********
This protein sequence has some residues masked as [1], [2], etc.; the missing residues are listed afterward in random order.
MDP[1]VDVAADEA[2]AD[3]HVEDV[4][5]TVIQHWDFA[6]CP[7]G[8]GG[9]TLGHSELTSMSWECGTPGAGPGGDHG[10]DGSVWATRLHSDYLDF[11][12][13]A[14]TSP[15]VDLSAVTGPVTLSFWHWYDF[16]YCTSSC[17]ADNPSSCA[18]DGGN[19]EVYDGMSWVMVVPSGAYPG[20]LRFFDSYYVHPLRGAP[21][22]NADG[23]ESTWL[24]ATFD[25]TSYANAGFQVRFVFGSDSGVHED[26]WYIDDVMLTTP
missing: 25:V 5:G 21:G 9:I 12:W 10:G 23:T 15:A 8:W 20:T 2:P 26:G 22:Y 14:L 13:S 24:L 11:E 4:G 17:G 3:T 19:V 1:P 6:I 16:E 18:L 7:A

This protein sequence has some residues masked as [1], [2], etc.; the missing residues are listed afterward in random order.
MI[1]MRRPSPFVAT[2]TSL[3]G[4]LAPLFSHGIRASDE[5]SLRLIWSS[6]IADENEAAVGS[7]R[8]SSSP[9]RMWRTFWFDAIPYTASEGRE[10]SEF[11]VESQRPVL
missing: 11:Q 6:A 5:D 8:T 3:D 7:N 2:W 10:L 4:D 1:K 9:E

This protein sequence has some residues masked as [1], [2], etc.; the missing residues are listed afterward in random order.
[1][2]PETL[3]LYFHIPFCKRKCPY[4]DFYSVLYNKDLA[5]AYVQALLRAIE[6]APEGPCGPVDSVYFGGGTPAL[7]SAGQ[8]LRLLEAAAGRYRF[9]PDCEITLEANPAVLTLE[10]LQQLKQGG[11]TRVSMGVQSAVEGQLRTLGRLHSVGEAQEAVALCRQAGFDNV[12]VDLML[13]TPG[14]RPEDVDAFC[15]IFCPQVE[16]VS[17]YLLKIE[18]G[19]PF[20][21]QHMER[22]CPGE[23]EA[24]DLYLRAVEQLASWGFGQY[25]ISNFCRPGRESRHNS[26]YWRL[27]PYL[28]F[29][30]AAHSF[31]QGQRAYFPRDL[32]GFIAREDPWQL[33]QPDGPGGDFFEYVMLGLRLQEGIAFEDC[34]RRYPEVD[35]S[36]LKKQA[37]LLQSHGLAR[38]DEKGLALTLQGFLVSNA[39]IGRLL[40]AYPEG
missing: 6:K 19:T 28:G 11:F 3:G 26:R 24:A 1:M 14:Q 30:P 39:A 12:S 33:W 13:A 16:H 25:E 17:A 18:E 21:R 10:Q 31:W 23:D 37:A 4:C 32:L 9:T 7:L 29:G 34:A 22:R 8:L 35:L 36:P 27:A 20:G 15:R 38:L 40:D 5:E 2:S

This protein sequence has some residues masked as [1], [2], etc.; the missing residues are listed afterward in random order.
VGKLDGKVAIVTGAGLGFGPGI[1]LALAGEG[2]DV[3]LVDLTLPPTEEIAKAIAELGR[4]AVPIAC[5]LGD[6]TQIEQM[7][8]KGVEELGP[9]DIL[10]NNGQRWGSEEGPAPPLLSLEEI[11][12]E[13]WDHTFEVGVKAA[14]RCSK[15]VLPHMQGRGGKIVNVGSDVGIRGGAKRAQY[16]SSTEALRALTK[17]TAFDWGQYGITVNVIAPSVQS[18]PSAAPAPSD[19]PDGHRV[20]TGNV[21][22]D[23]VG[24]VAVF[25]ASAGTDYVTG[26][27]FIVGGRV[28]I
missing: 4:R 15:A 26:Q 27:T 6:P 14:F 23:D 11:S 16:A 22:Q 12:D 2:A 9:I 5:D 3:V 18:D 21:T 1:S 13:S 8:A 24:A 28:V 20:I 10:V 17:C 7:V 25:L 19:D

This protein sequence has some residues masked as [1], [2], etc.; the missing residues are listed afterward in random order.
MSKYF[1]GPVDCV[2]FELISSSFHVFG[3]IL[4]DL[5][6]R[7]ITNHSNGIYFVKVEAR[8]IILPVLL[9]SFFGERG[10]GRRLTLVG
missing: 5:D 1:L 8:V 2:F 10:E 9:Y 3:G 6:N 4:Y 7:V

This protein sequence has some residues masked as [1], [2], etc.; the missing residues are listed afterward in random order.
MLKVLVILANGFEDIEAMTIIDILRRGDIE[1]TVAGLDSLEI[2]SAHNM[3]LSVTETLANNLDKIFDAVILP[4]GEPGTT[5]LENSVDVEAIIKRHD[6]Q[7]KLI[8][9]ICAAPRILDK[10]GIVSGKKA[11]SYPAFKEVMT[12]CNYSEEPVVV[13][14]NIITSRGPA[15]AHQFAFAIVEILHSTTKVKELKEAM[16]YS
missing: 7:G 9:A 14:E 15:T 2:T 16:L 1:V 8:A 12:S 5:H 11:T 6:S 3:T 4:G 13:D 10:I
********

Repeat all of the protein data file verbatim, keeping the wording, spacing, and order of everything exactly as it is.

This protein sequence has some residues masked as [1], [2], etc.; the missing residues are listed afterward in random order.
MDP[1]VDVAADEA[2]AD[3]HVEDV[4][5]TVIQHWDFA[6]CP[7]G[8]GG[9]TLGHSELTSMSWECGTPGAGPGGDHG[10]DGSVWATRLHSDYLDF[11][12][13]A[14]TSP[15]VDLSAVTGPVTLSFWHWYDF[16]YCTSSC[17]ADNPSSCA[18]DGGN[19]EVYDGMSWVMVVPSGAYPG[20]LRFFDSYYVHPLRGAP[21][22]NADG[23]ESTWL[24]ATFD[25]TSYANAGFQVRFVFGSDSGVHED[26]WYIDDVMLTTP
missing: 25:V 5:G 21:G 9:I 12:W 10:G 23:T 15:A 8:W 20:T 2:P 26:G 22:Y 14:L 13:S 24:L 11:E 4:G 17:G 3:T 19:V 1:P 6:I 16:E 18:L 7:A

This protein sequence has some residues masked as [1], [2], etc.; the missing residues are listed afterward in random order.
MI[1]MRRPSPFVAT[2]TSL[3]G[4]LAPLFSHGIRASDE[5]SLRLIWSS[6]IADENEAAVGS[7]R[8]SSSP[9]RMWRTFWFDAIPYTASEGRE[10]SEF[11]VESQRPVL
missing: 11:Q 6:A 5:D 8:T 3:D 7:N 2:W 10:L 4:D 1:K 9:E

This protein sequence has some residues masked as [1], [2], etc.; the missing residues are listed afterward in random order.
[1][2]PETL[3]LYFHIPFCKRKCPY[4]DFYSVLYNKDLA[5]AYVQALLRAIE[6]APEGPCGPVDSVYFGGGTPAL[7]SAGQ[8]LRLLEAAAGRYRF[9]PDCEITLEANPAVLTLE[10]LQQLKQGG[11]TRVSMGVQSAVEGQLRTLGRLHSVGEAQEAVALCRQAGFDNV[12]VDLML[13]TPG[14]RPEDVDAFC[15]IFCPQVE[16]VS[17]YLLKIE[18]G[19]PF[20][21]QHMER[22]CPGE[23]EA[24]DLYLRAVEQLASWGFGQY[25]ISNFCRPGRESRHNS[26]YWRL[27]PYL[28]F[29][30]AAHSF[31]QGQRAYFPRDL[32]GFIAREDPWQL[33]QPDGPGGDFFEYVMLGLRLQEGIAFEDC[34]RRYPEVD[35]S[36]LKKQA[37]LLQSHGLAR[38]DEKGLALTLQGFLVSNA[39]IGRLL[40]AYPEG
missing: 6:K 19:T 28:G 11:F 3:G 26:R 24:A 1:M 14:Q 30:P 39:A 12:S 33:W 13:A 16:H 25:E 17:A 18:E 21:R 10:Q 31:W 23:D 37:A 4:C 32:L 9:T 7:L 29:G 34:A 22:R 8:L 35:L 36:P 27:A 20:G 15:R 38:L 40:D 5:E 2:S

This protein sequence has some residues masked as [1], [2], etc.; the missing residues are listed afterward in random order.
VGKLDGKVAIVTGAGLGFGPGI[1]LALAGEG[2]DV[3]LVDLTLPPTEEIAKAIAELGR[4]AVPIAC[5]LGD[6]TQIEQM[7][8]KGVEELGP[9]DIL[10]NNGQRWGSEEGPAPPLLSLEEI[11][12]E[13]WDHTFEVGVKAA[14]RCSK[15]VLPHMQGRGGKIVNVGSDVGIRGGAKRAQY[16]SSTEALRALTK[17]TAFDWGQYGITVNVIAPSVQS[18]PSAAPAPSD[19]PDGHRV[20]TGNV[21][22]D[23]VG[24]VAVF[25]ASAGTDYVTG[26][27]FIVGGRV[28]I
missing: 4:R 15:A 26:Q 27:T 6:P 14:F 23:D 11:S 16:A 22:Q 12:D 2:A 9:I 5:D 3:V 18:D 21:T 1:S 13:S 8:A 24:A 28:V 20:I 10:V 17:C 7:V 25:L 19:D

This protein sequence has some residues masked as [1], [2], etc.; the missing residues are listed afterward in random order.
MSKYF[1]GPVDCV[2]FELISSSFHVFG[3]IL[4]DL[5][6]R[7]ITNHSNGIYFVKVEAR[8]IILPVLL[9]SFFGERG[10]GRRLTLVG
missing: 5:D 1:L 8:V 2:F 10:E 9:Y 3:G 6:N 4:Y 7:V

This protein sequence has some residues masked as [1], [2], etc.; the missing residues are listed afterward in random order.
MLKVLVILANGFEDIEAMTIIDILRRGDIE[1]TVAGLDSLEI[2]SAHNM[3]LSVTETLANNLDKIFDAVILP[4]GEPGTT[5]LENSVDVEAIIKRHD[6]Q[7]KLI[8][9]ICAAPRILDK[10]GIVSGKKA[11]SYPAFKEVMT[12]CNYSEEPVVV[13][14]NIITSRGPA[15]AHQFAFAIVEILHSTTKVKELKEAM[16]YS
missing: 7:G 9:A 14:E 15:T 2:T 16:L 1:V 8:A 12:S 5:H 11:T 6:S 3:T 4:G 13:D 10:I